Which brings me to the fourth track in the Spooktacular... this track "Zombie Zones" comes from the 2003 Bovell retrospective CD on the Pressure Sounds label called Decibel - More Cuts And Dubs 1976-1983.  And like all of Dennis Bovell's dubs it is masterful and conveniently appropriate for our seasonal spookiness!  Of course anything zombie related got me thinking about my all-time favorite zombie film "Night of the Living Dead" and you will hear that influence clearly reflected when you give this one a listen.  Besides, with Bovell's ominous bass line coupled with the creepy melodica and the mayhem sound effects woven under the music it really give you that zombie apocalypse feel without much of my intervention.

Spooktacular Track Four - Dennis Bovell - Zombie Zones

Friday, October 03, 2014

Jamaican Halloween Spooktacular 2014 - Track Three - Blood Son

So you're back for more?  Of course you are!  The late great Crown Prince of Reggae, Dennis Brown, made an appearance in 2008's Spooktacular when he covered the Fleetwood Mac song, "Black Magic Woman."  Now he's returned for another cameo and this time with something sinister and actually quite mysterious... a little tune called "Blood Son."  

Recorded in 1975, produced by Winston "Niney" Holness and originally released as a 7" on Niney's Observer label, "Blood Son" is one of those songs that I have been researching, on and off for a while now and have come up empty-handed when it comes to making sense of the cryptic lyrics... I am not sure exactly what Dennis is referencing but it sounds like you may want to take his word and keep away from the blood son!  A sample of the lyrics...

"Keep away from the blood son
Leave the blood and let it run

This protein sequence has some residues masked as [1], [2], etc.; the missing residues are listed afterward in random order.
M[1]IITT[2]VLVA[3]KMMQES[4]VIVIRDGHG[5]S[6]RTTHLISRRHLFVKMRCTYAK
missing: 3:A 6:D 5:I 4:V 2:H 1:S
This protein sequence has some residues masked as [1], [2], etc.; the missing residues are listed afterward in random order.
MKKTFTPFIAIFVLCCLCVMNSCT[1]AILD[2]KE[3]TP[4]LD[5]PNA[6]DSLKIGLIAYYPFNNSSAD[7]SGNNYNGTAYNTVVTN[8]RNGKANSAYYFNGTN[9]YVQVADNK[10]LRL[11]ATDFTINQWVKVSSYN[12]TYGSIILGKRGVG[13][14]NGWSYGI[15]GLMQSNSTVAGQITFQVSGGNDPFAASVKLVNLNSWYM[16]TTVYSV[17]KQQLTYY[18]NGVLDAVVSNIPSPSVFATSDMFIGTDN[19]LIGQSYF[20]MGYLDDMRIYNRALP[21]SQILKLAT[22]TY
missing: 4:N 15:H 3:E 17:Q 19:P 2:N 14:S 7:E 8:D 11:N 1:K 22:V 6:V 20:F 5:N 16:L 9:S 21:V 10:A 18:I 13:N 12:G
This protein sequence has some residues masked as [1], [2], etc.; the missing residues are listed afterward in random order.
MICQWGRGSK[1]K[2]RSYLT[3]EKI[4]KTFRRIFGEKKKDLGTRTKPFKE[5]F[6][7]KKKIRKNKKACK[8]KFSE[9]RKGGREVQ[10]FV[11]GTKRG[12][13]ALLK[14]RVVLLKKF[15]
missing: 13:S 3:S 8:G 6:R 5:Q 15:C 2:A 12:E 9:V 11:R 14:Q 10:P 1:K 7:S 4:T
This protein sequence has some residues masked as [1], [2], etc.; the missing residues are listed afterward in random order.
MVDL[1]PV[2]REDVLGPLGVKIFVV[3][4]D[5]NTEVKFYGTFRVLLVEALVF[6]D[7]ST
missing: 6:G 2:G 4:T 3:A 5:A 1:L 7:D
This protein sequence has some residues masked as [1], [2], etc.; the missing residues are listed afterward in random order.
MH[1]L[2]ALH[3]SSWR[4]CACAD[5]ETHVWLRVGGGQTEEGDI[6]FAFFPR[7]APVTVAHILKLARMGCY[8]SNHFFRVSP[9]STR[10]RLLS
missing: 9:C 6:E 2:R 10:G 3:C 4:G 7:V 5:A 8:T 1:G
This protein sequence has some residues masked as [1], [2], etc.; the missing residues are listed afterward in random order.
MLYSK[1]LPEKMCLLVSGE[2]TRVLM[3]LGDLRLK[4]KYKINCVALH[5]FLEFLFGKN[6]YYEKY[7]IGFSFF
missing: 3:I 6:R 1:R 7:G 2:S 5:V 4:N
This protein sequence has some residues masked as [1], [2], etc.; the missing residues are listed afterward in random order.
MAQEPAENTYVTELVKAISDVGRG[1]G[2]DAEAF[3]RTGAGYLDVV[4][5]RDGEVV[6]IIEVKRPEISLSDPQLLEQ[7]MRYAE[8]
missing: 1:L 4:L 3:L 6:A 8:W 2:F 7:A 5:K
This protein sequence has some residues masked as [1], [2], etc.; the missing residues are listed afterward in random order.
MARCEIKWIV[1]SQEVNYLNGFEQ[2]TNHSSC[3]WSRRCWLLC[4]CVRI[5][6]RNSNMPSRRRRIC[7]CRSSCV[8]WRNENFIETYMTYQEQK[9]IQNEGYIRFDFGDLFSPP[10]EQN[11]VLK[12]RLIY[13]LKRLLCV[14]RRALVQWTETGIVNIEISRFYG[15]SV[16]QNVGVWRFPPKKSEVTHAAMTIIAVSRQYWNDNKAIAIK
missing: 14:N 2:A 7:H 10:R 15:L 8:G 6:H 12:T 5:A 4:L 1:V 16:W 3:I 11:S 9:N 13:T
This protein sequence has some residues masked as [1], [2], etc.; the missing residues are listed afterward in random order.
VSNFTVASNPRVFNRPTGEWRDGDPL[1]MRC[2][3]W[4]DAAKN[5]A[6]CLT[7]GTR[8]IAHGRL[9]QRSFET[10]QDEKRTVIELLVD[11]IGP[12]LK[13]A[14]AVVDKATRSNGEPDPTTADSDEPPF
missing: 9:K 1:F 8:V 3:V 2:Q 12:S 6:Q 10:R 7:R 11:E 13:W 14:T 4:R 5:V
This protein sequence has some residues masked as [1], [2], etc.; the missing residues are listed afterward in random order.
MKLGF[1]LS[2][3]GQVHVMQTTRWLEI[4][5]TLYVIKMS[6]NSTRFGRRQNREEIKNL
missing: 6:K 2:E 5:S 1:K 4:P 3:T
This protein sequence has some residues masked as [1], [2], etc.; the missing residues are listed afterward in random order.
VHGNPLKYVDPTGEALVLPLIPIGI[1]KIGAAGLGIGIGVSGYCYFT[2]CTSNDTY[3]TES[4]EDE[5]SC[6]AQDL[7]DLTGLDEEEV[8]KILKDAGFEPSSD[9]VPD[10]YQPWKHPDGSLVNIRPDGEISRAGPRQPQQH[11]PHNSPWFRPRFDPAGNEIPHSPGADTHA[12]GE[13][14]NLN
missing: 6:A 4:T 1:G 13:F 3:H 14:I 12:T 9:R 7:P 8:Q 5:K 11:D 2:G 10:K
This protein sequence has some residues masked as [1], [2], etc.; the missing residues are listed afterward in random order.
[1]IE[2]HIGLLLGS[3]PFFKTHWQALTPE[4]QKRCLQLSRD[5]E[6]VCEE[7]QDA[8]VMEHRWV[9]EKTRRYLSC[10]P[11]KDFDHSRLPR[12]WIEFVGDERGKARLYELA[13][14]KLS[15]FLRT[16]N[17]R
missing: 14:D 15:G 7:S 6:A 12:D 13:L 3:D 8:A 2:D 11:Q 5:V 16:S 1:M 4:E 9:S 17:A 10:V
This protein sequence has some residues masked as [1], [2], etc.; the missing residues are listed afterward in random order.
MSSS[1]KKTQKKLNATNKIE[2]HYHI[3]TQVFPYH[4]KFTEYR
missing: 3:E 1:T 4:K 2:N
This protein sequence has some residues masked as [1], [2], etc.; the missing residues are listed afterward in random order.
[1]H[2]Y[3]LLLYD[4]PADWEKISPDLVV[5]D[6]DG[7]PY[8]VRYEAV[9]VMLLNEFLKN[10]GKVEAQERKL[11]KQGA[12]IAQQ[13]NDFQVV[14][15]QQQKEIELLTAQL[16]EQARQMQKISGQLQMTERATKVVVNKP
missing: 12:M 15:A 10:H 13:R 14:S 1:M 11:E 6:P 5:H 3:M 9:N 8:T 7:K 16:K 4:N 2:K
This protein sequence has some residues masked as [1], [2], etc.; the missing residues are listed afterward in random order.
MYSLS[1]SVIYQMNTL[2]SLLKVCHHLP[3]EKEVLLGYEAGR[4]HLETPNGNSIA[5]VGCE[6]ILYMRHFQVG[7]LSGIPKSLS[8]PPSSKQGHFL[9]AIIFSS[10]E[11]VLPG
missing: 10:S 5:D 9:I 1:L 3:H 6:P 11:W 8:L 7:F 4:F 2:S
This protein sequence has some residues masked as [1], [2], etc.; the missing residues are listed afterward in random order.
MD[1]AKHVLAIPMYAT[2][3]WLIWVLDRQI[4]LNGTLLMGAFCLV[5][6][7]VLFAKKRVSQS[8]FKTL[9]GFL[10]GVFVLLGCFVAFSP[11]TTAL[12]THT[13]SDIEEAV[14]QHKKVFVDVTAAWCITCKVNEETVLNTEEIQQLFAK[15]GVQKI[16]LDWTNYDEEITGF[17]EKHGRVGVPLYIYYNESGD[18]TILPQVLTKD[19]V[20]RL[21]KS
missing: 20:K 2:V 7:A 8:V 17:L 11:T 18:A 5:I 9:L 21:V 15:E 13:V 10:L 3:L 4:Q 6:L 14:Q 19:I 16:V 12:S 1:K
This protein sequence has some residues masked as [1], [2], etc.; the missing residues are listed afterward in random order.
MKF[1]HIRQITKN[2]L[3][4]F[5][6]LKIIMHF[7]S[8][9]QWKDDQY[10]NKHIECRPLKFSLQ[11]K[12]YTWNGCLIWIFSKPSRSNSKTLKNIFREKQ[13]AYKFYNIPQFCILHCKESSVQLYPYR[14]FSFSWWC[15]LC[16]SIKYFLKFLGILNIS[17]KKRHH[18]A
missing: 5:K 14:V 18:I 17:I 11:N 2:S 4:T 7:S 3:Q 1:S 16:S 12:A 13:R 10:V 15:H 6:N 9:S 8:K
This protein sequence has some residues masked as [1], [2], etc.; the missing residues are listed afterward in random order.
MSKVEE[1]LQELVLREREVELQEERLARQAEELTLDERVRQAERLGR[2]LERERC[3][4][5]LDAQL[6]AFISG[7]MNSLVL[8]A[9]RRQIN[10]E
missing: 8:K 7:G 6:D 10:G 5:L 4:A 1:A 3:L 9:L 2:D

The heat is on now, the fire is burning
This is the time when folks shall be moaning
Never you try to find the truth my son
Take heed and you'll be strong strong strong
Keep away son"

Yes, it definitely has an apocalyptic feel, at least until you get to the fifth line... what is the truth that we must never try and find?  It sounds like some shady business going on and I demand some answers!  Sadly, I have none to provide.  Regardless, the element of mystery works with the Halloween Spooktacular and "Blood Son" will have you rockin' and wonderin' all weekend.

Oh yeah, what you're gonna hear is taken from a repressed 7" on the Wanted 45 label.  Enjoy and have a great weekend!

Spooktacular Track Three - Dennis Brown - Blood Son

Thursday, October 02, 2014

Jamaican Halloween Spooktacular 2014 - Track Two - Sgt. Vampire

Welcome back!  After nine years of Halloween spookiness you'd think that my list of tunes is getting pretty thin, you'd probably be surprised if I told you that it really hasn't.  Every year I discover, research and locate at least 5-10 new additions to my Creepy Vault of Jamaican Tunes and today's track is one of them. 

Feast your ears on this 1980s "Rockers" tune by Ioby Joseph & Band... it's appropriately called "Sgt. Vampire" and it comes from a self-produced 12" single on the Barbuda label.  There is obviously an undercurrent of a political back-story behind the lyrics, which I can't quite figure out, but with some smokin' guitar, a driving beat, some sweet backing vocals and a strong delivery by Mr. Joseph himself, it makes for an enjoyable listen and a welcome new member to the Spooktacular Family!  It's a shame that Ioby Joseph & Band didn't go on to some success and future recordings but this record stands the test of time as a nice sounding slice of 1980s reggae.

Spooktacular Track Two - Ioby Joseph & Band - Sgt. Vampire

Wednesday, October 01, 2014

Jamaican Halloween Spooktacular 2014 - Track One - None Shall Escape the House of Dub


Welcome to yet another Jamaican Halloween Spooktacular!  I've got a heap of tunes mixed with the usual spattering of spooky hijinks and a whole new crop of comic book covers, thanks to my pal Roger Wilkerson, lined up for you and I hope you'll stick around all month!